There were attempts at the start of the Nineties to interpret the events in Yugoslavia as a "plot of the psychiatrists" who used their "patients" as executors.
According to Babic's testimony, under the influence of propaganda from Belgrade, which was spreading fear of the new Croatian authorities' "genocidal intentions", and through "the parallel structure" that was established in Krajina by Milosevic's secret police, the SDS very soon moved from moderate - "autonomist" - positions to more radical - "unitarist" - ones.
Negotiations with the Croatian government were rejected and the party accepted Milosevic's concept of "the right of the people to self-determination".
According to this concept, if the Croats have the right to break away from Yugoslavia, then the Serbs living in Croatia have the right to remain in what is left of the federation, on the territories in which they live.
The same concept, of course, applied in case of the Serbs (and "their territories") in Bosnia and Hercegovina.
Babic admitted that he himself for some time was "under the spell" of this propaganda of fear and hatred coming from Belgrade, and that he embraced Milosevic's idea that all Serbs should live in one state.
He supported Milosevic in spite of warnings from Stjepan Mesic - then prime minister, and now president of Croatia - who at the beginning of 1991 told Babic that Milosevic would "cheat him" and that in the end he will not only be denied Greater Serbia "but his dentist practice as well".
And that was exactly what happened. Most recent reports said Babic was running a chicken farm in Vojvodina, northern Serbia.
Until the removal of protective measures on Friday, December 6, the greater part of cross-examination took place in closed sessions, and therefore it is not possible to assess whether, and to what extent, Milosevic had any success in countering Babic's version of events in Krajina in the period 1990-1995 and the role the accused played in them.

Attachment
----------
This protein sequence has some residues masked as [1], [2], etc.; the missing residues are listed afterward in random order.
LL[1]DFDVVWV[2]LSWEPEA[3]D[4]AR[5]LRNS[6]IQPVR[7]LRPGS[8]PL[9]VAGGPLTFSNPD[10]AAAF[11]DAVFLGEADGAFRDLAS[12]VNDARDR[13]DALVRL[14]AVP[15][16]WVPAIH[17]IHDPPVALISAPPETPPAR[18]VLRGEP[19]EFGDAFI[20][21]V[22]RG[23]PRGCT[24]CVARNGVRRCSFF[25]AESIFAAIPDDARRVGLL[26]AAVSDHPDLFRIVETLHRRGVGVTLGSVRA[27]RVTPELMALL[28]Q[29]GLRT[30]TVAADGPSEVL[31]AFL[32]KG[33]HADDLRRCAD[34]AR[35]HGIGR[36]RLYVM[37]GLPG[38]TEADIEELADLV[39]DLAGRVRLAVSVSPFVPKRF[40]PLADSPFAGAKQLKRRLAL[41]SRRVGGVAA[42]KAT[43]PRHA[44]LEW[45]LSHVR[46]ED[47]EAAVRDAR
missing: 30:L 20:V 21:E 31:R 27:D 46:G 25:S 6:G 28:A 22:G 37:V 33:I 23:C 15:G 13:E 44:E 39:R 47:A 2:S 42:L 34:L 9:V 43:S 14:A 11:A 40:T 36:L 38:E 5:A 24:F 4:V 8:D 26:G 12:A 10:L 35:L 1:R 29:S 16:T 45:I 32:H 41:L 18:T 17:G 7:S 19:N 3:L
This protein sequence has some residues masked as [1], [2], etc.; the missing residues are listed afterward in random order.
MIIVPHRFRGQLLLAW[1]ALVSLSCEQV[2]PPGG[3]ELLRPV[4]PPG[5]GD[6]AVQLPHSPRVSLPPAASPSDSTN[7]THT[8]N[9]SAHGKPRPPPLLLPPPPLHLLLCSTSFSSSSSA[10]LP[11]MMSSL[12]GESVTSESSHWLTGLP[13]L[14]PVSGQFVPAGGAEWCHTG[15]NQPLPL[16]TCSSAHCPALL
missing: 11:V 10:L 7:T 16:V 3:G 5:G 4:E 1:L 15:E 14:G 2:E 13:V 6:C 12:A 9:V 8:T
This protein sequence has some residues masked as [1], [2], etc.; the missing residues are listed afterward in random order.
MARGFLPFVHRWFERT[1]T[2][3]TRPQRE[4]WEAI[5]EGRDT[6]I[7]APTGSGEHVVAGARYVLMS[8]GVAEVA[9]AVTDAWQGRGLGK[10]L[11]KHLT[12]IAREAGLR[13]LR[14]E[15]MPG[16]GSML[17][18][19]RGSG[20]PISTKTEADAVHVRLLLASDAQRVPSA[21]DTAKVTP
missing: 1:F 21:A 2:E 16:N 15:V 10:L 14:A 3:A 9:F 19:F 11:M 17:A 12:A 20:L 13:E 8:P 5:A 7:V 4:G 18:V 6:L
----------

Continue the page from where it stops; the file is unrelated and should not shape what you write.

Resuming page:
The essence of Babic's testimony given to the prosecutor - which was presented in detail in two previous tribunal updates - was that the events in Krajina were not controlled from Knin, but directly from the office of the accused in Belgrade.
During those parts of the cross-examination that were open to the public, Milosevic persistently attacked the credibility of his former political ally and follower, in a manner which at times verged of defamation, and eventually turned into overt humiliation.
Having described him at the beginning as a careerist, opportunist and a political gadfly - who used to "think one thing, speak another and do a third thing" - Milosevic tried to accuse Babic of the theft of 170,000 US dollars, and of the killing of a police inspector who secretly worked on this case.
Finally, on December 6, the last day of the cross-examination, Milosevic flung a series of insulting and vulgar slurs at the witness.
In order to show that he never had any favourable opinion of Babic, Milosevic used the prosecutor's transcripts of intercepted telephone calls he and Radovan Karadzic had at the end of 1991 and the beginning of 1992, in which the then-president of Serbia spoke of the witness as "an idiot", "ordinary scum", "pig" and "Tudjman's trump".
"You see, I said the worst things about Babic," Milosevic said triumphantly, overlooking the fact that in this way he confirmed the authenticity of the transcripts and recordings of the intercepted telephone conversations, which he otherwise rejected as a forgery.
Babic calmly accepted these insults and replied in style, "Your opinions and the manner in which you express yourself speak more about you than about me."